It’s almost time to close the storybook on “Once Upon A Time,” the fairy tale drama branchild of “Lost” veterans Edward Kitsis and Adam Horowitz. The series will come to an end after seven seasons on ABC May 18, with the creators hoping to leave their audience a little more hopeful than how they found them.
“I think we were the first show to put a sword in Snow White’s hand, and we didn’t have damsels in distress. I hope our legacy is people realize that they can save themselves,” said Kitsis at an event celebrating the series Tuesday in Los Angeles, Calif.
Despite believing they would get canceled their first season, Kitsis and Horowitz revealed that the first seed for the show actually began with discussions about the Evil Queen/Regina, who came to be played by Lana Parrilla.
“We started talking about how frustrating would it be where you fail at everything you do? And where’s the one place the Evil Queen could take us where she could win? The real world,” Kitsis explained.
For her part, Parrilla noted that she never would have imagined the Evil Queen/Regina would become a hero, let alone find her own happy ending as the series comes to a close.
“She wasn’t just this theatrical, fantastical Evil Queen. I understood her pain, her broken heart, her struggles, and her complexities. And I wanted to tell her story. She definitely is happy in the finale and there is a beautiful ending to this series,” Parrilla said.
Ginnifer Goodwin and Josh Dallas, who are also returning for the finale as Snow White and Prince Charming, respectively, were on hand to celebrate the series’ run as well and cited the show’s representation of empowered women as one of the main reasons they initially signed onto the project.
“That pilot season, [‘Once Upon a Time’] was the most unique script that I had read for television, [putting] these characters we know and love into a world where they don’t know who they really are. The fact that it was a script featuring very strong women was also very appealing for me,” said Dallas.
Goodwin added: “I’m a Disneyphile, and I always wanted to play a Disney princess. But really, since the first script, it’s always depicted strong, beautiful, complicated women in the lead roles and frankly, I think that’s important to note given what’s going on right now. That this show has always treated us behind-the-scenes the way they treated us onscreen, especially with two male showrunners.”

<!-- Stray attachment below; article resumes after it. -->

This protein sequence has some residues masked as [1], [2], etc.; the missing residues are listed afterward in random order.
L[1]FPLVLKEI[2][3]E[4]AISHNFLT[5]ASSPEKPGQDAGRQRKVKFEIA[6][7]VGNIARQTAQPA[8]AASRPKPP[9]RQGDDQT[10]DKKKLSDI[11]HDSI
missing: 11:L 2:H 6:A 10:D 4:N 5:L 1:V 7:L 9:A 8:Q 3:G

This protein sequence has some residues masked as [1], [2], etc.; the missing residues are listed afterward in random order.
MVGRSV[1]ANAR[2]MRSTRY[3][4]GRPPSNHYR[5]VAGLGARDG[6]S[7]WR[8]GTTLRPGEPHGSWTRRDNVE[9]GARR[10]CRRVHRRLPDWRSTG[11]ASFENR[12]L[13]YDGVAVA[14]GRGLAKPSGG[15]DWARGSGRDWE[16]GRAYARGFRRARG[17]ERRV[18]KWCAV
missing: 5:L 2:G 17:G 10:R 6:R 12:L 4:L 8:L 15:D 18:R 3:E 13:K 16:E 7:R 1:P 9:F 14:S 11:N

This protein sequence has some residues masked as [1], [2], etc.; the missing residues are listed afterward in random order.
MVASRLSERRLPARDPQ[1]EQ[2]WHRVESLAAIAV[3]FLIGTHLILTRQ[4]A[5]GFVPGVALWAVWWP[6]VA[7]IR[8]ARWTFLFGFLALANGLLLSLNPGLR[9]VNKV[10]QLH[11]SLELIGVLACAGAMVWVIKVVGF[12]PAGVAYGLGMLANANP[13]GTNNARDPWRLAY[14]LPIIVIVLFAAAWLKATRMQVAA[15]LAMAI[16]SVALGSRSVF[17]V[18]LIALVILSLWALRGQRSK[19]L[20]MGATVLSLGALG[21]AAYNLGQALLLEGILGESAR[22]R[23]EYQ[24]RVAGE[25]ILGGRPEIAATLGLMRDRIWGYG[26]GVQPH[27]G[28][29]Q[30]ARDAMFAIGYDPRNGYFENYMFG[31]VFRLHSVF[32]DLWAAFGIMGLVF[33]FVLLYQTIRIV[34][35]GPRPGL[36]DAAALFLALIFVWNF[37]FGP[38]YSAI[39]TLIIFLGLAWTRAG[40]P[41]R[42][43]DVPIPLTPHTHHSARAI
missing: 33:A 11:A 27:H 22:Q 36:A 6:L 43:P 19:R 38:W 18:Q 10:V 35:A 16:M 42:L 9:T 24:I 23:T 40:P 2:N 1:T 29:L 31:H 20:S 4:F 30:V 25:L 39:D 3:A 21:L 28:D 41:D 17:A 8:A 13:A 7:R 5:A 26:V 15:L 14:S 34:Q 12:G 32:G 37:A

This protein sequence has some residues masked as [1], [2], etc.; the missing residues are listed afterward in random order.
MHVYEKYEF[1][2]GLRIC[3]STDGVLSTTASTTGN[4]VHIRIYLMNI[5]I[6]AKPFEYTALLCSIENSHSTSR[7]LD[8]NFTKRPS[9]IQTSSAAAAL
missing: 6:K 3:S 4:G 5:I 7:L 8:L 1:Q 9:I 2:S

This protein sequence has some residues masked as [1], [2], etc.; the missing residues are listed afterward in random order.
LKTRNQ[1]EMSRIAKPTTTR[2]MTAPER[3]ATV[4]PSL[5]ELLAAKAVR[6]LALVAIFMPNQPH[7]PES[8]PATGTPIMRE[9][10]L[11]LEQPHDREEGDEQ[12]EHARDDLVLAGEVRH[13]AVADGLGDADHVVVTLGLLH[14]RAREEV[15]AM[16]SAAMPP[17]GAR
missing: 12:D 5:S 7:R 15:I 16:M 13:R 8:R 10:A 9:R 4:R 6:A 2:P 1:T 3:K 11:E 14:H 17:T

Goodwin and Dallas left the show after season 6 but insisted that they started calling Kitsis and Horowitz in the fall to come back to Storybrooke, at least for an episode.
“We were dying to come back. The only reason we left, which we worked out with [Kitsis and Horowitz] years ago, was that we had an opportunity for our eldest son to go to a school that we were excited about. But yes, we had every intention of returning,” Goodwin said.
How the Charmings return to the world of the show after so many episodes away, Dallas, said, is that they “get word that their family’s in trouble and show up to help -just like any sword-wielding and bow and arrow-holding grandparents would do.”
Meanwhile, Rose Reynolds, who plays Alice in Wonderland and was originally only slated for a five-episode run in the rebooted season 7, said that Alice and her girlfriend Robin (Tiera Skovbye) are a big part of the recruiting for the “rescue mission.”
“Robin and I hijack the Rollin’ Bayou truck, throw a magic bean, and we arrive back in Storybrooke,” she said. “But it’s not a happy welcome.
In addition to the series ending with Alice and Robin together, according to Skovbye, the finale plans on introducing audiences to Emma (Jennifer Morrison) and Hook’s (Colin O’Donoghue) baby.
“I don’t think we could handle the rioting if we didn’t,” Kitsis said.
The producers also confirmed that traditional villain Rumplestiltskin (Robert Carlyle) will finally get his chance at redemption, perhaps proving that everyone deserves a happy ending after all. But while the ending was certainly on everyone’s mind, it was not the focal point.
“This is a show where people have second chances. For us, what’s interesting is that it’s not about being a hero or a villain, it’s where you end up. And that’s what the show was always about — the journey. It wasn’t the happy ending. It was the journey,” said Kitsis.